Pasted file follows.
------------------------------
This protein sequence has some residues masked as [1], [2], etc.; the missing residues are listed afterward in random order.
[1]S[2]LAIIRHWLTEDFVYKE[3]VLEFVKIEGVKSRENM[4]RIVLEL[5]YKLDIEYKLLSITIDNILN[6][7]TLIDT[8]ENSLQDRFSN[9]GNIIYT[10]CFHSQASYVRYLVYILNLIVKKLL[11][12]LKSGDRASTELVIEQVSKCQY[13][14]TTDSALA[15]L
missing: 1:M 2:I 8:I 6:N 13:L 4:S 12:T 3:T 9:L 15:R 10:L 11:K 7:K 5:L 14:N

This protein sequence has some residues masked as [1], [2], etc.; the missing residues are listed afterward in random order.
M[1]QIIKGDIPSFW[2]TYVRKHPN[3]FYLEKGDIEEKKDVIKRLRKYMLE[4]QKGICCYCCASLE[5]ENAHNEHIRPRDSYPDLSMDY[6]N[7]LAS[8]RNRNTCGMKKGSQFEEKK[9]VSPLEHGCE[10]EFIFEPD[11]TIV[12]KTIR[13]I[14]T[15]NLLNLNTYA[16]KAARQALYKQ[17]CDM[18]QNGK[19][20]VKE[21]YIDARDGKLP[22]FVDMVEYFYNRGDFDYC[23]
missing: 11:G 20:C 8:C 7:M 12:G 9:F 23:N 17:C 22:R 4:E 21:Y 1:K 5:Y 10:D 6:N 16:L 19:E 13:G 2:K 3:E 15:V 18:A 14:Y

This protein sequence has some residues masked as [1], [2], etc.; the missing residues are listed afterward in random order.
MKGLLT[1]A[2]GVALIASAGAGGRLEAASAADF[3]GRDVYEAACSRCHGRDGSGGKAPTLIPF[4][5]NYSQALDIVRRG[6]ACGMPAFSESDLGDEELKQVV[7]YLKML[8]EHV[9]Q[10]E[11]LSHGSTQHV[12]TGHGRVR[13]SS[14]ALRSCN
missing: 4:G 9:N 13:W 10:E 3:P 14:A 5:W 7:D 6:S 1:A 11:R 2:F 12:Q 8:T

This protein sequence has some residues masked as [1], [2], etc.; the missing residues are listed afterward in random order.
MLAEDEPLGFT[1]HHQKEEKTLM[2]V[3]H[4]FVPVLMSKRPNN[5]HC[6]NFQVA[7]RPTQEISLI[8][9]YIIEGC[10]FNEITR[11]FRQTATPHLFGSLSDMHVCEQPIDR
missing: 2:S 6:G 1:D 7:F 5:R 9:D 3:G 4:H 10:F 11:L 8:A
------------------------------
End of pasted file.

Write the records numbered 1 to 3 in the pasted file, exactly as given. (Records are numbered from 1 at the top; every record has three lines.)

This protein sequence has some residues masked as [1], [2], etc.; the missing residues are listed afterward in random order.
[1]S[2]LAIIRHWLTEDFVYKE[3]VLEFVKIEGVKSRENM[4]RIVLEL[5]YKLDIEYKLLSITIDNILN[6][7]TLIDT[8]ENSLQDRFSN[9]GNIIYT[10]CFHSQASYVRYLVYILNLIVKKLL[11][12]LKSGDRASTELVIEQVSKCQY[13][14]TTDSALA[15]L
missing: 1:M 2:I 8:I 6:N 13:L 4:S 12:T 3:T 9:L 15:R 10:L 11:K 7:K 5:L 14:N

This protein sequence has some residues masked as [1], [2], etc.; the missing residues are listed afterward in random order.
M[1]QIIKGDIPSFW[2]TYVRKHPN[3]FYLEKGDIEEKKDVIKRLRKYMLE[4]QKGICCYCCASLE[5]ENAHNEHIRPRDSYPDLSMDY[6]N[7]LAS[8]RNRNTCGMKKGSQFEEKK[9]VSPLEHGCE[10]EFIFEPD[11]TIV[12]KTIR[13]I[14]T[15]NLLNLNTYA[16]KAARQALYKQ[17]CDM[18]QNGK[19][20]VKE[21]YIDARDGKLP[22]FVDMVEYFYNRGDFDYC[23]
missing: 11:G 20:C 8:C 7:M 12:G 9:F 23:N 17:C 22:R 4:E 21:Y 1:K 5:Y 10:D 6:N 16:L 19:E 13:G 2:K 3:E 15:V 18:A 14:Y

This protein sequence has some residues masked as [1], [2], etc.; the missing residues are listed afterward in random order.
MKGLLT[1]A[2]GVALIASAGAGGRLEAASAADF[3]GRDVYEAACSRCHGRDGSGGKAPTLIPF[4][5]NYSQALDIVRRG[6]ACGMPAFSESDLGDEELKQVV[7]YLKML[8]EHV[9]Q[10]E[11]LSHGSTQHV[12]TGHGRVR[13]SS[14]ALRSCN
missing: 4:G 9:N 13:W 10:E 3:P 14:A 5:W 7:D 6:S 1:A 11:R 2:F 12:Q 8:T